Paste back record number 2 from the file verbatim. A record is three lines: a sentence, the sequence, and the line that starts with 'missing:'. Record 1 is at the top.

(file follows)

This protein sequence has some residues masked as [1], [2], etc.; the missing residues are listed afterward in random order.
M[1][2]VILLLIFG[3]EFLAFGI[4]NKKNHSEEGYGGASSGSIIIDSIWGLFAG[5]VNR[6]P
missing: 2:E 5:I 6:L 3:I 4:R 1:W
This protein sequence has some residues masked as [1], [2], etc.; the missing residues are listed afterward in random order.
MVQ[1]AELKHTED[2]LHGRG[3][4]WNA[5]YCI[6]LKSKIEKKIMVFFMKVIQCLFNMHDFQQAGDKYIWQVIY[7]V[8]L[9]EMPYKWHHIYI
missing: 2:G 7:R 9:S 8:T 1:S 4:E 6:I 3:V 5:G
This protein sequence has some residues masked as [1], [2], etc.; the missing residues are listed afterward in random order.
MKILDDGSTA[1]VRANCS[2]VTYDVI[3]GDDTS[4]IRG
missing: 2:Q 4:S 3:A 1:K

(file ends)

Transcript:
This protein sequence has some residues masked as [1], [2], etc.; the missing residues are listed afterward in random order.
MVQ[1]AELKHTED[2]LHGRG[3][4]WNA[5]YCI[6]LKSKIEKKIMVFFMKVIQCLFNMHDFQQAGDKYIWQVIY[7]V[8]L[9]EMPYKWHHIYI
missing: 2:G 7:R 9:S 8:T 1:S 4:E 6:I 3:V 5:G